Hind limb performance in the open field was assessed weekly by two researchers, blinded to the animals’ genetic background, for six weeks post-SCI using the Basso Mouse Scale (BMS) for locomotion . For recording the scores, mice were placed in a round plastic pool with a smooth surface and were observed for unique features of hind limb movement during a 4 min period. Hind limb movements immediately after contact with the plastic surface were disregarded. In addition to the BMS scoring, hind paw placement was evaluated during walking, using footprint analysis at the study’s endpoint (six weeks post-SCI), using a modified protocol [90,91]. The hind paws of the mice were first inked and footprints were made on a length of paper covering the floor of a narrow runway (100 cm long by 5 cm wide, which provided a standardized direction of movement). A series of at least six sequential steps was used to determine the mean value for each measurement of limb rotation, stride length, and base of support. The base of support was obtained by measuring the distance between the centers of the pads of the contralateral hind paws. Limb rotation was quantified by using the angle of the central digit deviation from a line drawn along the center of the pads of consecutive hind paw placements in the direction of walking. Stride length was measured as the distance between the centers of the pads of two consecutive footprints of the same hind paw.
A one-way analysis of variance (ANOVA) with Bonferroni post-hoc test was used to compare counts of axons and blood vessels, at specific distances rostral to the injury site among groups. For analysis of weekly functional recovery patterns, a mixed factorial, repeated-measures ANOVA, followed by the Tukey-Kramer post-test, was employed. Differences were deemed statistically significant at * p < 0.05, # p < 0.05, ** p < 0.01, ## p < 0.01, *** p < 0.001, or ### p < 0.001; comparisons were made to either * wild-type or # sham controls. All errors are given as the standard error of the mean.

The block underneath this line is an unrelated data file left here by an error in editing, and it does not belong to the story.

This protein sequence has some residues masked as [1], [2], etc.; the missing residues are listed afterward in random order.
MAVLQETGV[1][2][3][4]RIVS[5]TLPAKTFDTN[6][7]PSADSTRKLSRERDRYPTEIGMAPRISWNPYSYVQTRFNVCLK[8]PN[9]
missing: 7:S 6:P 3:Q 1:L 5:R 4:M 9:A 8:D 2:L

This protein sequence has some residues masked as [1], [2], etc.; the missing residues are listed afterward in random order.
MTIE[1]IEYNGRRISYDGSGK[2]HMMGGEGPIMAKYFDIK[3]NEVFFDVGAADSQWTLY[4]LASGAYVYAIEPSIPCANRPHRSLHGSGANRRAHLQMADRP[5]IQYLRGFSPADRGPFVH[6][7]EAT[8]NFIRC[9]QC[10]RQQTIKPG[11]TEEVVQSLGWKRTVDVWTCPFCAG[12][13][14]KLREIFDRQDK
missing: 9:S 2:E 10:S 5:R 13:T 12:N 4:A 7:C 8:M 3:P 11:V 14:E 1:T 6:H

We gratefully acknowledge the Miami Project Animal Core Facility for performing experimental SCI and post-operative animal care. The Miami Project Histology and Imaging Cores are thanked for their invaluable assistance. This work was supported by United States Army Medical Research and Material Command (U.S. Army Battlefield Exercise and Combat Related Spinal Cord Injury Research award W81XWH05-01-0061), The Buoniconti Fund, The Miami Project to Cure Paralysis, and The Lois Pope Neuroscience Summer Research Fellowship, Damien D. Pearse acknowledges support from The John M. and Jocelyn H.K. Watkins Distinguished Chair in Cell Therapies.
Damien D. Pearse and W. Dalton Dietrich conceived and designed the experiments; Dominic M. Maggio, Amanpreet Singh, J. Bryan Iorgulescu, Drew H. Bleicher, Mousumi Ghosh, Michael M. Lopez, Luis M. Tuesta, and Govinder Flora performed the experiments; Dominic M. Maggio, Amanpreet Singh, G.F., Mousumi Ghosh and Drew H. Bleicher analyzed the data; Damien D. Pearse and W. Dalton Dietrich contributed reagents/materials/analysis tools; Dominic M. Maggio, J. Bryan Iorgulescu and Damien D. Pearse wrote the manuscript.
The authors declare no conflict of interest.